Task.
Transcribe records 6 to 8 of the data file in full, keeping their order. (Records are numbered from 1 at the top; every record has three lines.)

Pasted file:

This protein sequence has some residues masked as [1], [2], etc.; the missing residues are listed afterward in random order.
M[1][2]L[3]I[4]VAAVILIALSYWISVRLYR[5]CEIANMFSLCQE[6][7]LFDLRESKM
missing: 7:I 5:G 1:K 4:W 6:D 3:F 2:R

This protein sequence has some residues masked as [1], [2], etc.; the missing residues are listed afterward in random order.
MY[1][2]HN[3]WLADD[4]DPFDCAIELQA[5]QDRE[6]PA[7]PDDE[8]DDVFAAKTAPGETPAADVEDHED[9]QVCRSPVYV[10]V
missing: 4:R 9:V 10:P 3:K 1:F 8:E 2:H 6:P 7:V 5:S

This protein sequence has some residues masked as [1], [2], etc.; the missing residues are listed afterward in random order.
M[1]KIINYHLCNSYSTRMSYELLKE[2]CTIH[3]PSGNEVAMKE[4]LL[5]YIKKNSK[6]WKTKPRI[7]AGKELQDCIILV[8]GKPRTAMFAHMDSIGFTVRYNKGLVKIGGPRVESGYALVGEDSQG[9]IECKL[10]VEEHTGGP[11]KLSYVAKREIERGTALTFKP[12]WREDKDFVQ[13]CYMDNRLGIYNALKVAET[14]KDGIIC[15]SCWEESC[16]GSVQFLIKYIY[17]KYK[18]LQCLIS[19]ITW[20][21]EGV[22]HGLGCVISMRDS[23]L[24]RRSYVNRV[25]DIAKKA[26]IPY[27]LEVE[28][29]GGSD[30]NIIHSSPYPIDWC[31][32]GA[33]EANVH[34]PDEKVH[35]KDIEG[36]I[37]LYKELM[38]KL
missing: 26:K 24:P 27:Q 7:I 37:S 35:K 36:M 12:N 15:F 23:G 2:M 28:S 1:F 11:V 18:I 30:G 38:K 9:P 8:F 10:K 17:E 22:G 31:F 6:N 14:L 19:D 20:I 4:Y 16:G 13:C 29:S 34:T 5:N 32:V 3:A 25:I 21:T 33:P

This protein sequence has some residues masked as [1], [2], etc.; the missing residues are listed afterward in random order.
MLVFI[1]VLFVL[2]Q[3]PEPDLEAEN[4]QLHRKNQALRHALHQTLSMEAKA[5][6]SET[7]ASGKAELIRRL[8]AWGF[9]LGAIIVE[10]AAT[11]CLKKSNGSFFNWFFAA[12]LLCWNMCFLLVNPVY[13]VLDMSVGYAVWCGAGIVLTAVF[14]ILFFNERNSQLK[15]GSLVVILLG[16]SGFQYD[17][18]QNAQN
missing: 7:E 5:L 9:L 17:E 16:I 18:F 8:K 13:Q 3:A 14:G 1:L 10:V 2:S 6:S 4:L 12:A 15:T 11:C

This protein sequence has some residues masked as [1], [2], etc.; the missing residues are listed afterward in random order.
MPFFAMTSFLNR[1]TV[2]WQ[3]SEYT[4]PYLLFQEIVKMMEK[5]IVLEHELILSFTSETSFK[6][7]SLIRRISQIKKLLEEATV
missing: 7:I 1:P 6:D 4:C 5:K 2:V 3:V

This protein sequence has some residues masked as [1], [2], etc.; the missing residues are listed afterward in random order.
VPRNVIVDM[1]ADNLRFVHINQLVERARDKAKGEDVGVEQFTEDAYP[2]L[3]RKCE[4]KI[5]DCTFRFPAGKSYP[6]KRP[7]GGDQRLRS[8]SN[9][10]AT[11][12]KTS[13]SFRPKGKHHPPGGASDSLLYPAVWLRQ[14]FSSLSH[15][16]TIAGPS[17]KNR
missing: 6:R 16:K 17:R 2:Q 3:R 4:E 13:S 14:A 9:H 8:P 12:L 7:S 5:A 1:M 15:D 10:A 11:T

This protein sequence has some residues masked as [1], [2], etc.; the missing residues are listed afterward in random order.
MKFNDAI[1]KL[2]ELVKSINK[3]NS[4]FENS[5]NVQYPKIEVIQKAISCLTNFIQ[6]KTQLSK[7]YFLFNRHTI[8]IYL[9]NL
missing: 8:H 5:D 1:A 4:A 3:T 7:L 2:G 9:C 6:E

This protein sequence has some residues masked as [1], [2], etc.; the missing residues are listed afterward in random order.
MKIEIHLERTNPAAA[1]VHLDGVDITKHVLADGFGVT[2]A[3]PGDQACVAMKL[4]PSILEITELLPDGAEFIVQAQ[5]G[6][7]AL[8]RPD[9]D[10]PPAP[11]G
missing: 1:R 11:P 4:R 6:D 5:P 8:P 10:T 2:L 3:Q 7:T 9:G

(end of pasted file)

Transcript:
This protein sequence has some residues masked as [1], [2], etc.; the missing residues are listed afterward in random order.
VPRNVIVDM[1]ADNLRFVHINQLVERARDKAKGEDVGVEQFTEDAYP[2]L[3]RKCE[4]KI[5]DCTFRFPAGKSYP[6]KRP[7]GGDQRLRS[8]SN[9][10]AT[11][12]KTS[13]SFRPKGKHHPPGGASDSLLYPAVWLRQ[14]FSSLSH[15][16]TIAGPS[17]KNR
missing: 6:R 16:K 17:R 2:Q 3:R 4:E 13:S 14:A 9:H 8:P 12:L 7:S 5:A 1:M 15:D 10:A 11:T

This protein sequence has some residues masked as [1], [2], etc.; the missing residues are listed afterward in random order.
MKFNDAI[1]KL[2]ELVKSINK[3]NS[4]FENS[5]NVQYPKIEVIQKAISCLTNFIQ[6]KTQLSK[7]YFLFNRHTI[8]IYL[9]NL
missing: 8:H 5:D 1:A 4:A 3:T 7:L 2:G 9:C 6:E

This protein sequence has some residues masked as [1], [2], etc.; the missing residues are listed afterward in random order.
MKIEIHLERTNPAAA[1]VHLDGVDITKHVLADGFGVT[2]A[3]PGDQACVAMKL[4]PSILEITELLPDGAEFIVQAQ[5]G[6][7]AL[8]RPD[9]D[10]PPAP[11]G
missing: 1:R 11:P 4:R 6:D 5:P 8:P 10:T 2:L 3:Q 7:T 9:G